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00000179-65ef-d8e2-a9ff-f5ef8d430000The Hanford Nuclear Reservation in southeast Washington was home to Native Americans and later to settlers. It turned into an top-secret military workhorse during World War II and the Cold War. Now, it’s one of the most pressing and complex environmental cleanup challenges humanity is facing in the world.This remote area in southeast Washington is where the federal government made plutonium for bombs during WWII and the Cold War. It’s now home to some of the most toxic contamination on earth, a witch’s brew of chemicals, radioactive waste and defunct structures. In central Hanford, leaking underground tanks full of radioactive sludge await a permanent solution. Meanwhile, a massive $12 billion waste treatment plant, designed to bind up that tank waste into more stable glass logs, has a troubled history.00000179-65ef-d8e2-a9ff-f5ef8d440000Anna King is public radio's correspondent in Richland, Washington, covering the seemingly endless complexities of the Hanford Nuclear Reservation.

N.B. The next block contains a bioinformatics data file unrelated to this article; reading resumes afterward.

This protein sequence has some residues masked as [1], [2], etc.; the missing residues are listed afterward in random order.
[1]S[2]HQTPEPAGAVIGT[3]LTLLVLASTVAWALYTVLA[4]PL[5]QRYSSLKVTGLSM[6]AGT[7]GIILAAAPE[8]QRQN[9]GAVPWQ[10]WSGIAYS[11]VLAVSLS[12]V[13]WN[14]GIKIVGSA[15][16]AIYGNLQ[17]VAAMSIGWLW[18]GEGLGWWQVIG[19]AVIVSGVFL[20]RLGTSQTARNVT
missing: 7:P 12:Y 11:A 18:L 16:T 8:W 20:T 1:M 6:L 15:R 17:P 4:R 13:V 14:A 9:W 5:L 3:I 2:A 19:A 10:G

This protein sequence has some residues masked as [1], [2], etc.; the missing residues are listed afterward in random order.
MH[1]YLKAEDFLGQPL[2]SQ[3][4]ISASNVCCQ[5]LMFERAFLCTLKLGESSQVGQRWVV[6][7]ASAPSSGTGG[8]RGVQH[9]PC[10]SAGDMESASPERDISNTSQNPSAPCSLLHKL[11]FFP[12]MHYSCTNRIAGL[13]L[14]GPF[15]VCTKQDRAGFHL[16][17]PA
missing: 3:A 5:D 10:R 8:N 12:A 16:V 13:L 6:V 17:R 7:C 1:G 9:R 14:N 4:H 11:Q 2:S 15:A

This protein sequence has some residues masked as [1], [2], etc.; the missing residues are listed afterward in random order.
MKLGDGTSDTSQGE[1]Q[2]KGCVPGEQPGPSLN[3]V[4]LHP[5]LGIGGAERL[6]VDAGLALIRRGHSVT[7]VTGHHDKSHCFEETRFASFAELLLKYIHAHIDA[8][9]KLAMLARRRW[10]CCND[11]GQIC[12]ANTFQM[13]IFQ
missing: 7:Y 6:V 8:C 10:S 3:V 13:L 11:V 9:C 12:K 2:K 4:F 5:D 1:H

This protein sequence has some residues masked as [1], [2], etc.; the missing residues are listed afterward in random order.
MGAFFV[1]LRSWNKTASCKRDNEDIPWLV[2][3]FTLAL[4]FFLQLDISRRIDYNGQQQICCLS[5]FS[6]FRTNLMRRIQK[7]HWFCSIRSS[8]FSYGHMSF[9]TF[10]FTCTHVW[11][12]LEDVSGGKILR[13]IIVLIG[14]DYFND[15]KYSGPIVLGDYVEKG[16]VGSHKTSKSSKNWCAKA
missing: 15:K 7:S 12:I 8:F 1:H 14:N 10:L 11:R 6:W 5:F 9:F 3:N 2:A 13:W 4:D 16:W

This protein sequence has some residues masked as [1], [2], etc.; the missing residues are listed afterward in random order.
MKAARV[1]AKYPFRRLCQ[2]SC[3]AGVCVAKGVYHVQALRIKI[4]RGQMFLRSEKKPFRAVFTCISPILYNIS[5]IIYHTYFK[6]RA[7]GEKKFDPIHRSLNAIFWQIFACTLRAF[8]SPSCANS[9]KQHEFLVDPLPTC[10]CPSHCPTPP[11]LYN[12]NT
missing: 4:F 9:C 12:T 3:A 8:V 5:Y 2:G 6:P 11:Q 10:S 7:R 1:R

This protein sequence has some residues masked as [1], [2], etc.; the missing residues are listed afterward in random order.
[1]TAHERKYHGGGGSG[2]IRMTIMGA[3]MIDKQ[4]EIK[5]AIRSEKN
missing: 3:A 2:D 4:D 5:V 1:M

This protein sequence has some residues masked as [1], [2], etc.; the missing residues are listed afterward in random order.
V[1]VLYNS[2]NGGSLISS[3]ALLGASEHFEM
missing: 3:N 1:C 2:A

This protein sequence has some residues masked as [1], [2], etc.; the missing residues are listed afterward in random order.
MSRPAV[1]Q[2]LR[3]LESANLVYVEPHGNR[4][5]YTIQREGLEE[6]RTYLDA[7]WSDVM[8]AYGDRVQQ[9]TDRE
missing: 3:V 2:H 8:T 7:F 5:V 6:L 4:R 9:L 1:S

Caved-In Tunnel At Hanford Covered Over With Strong Tarp

U.S. Department of Energy
Federal contractors at the Hanford nuclear site have installed a thick tarp over the collapsed tunnel structure filled with radioactive waste that collapsed two weeks ago.

Over the weekend, workers at the Hanford nuclear site finished installing a thick plastic covering over train tunnel full of radioactive waste. The tunnel was found to have collapsed and opened up a hole nearly two weeks ago.

Crews used heavy equipment to place the heavy-duty tarp over the tunnel. Then they secured it on both sides with heavy concrete blocks.

In the next few days, workers will string cables across the cover to hold it down even more. The covering is supposed to help protect workers if further collapse happens. It’s intended to keep any contamination from escaping.

It’s also a way to keep any water from getting into the eight-feet of soil above the tunnel from here on out.?

U.S. Department of Energy officials said no workers were injured during the tunnel’s collapse or later containment.

Anna King calls Richland, Washington home and loves unearthing great stories about people in the Northwest. She reports for the Northwest News Network from a studio at Washington State University, Tri-Cities. She covers the Mid-Columbia region, from nuclear reactors to Mexican rodeos.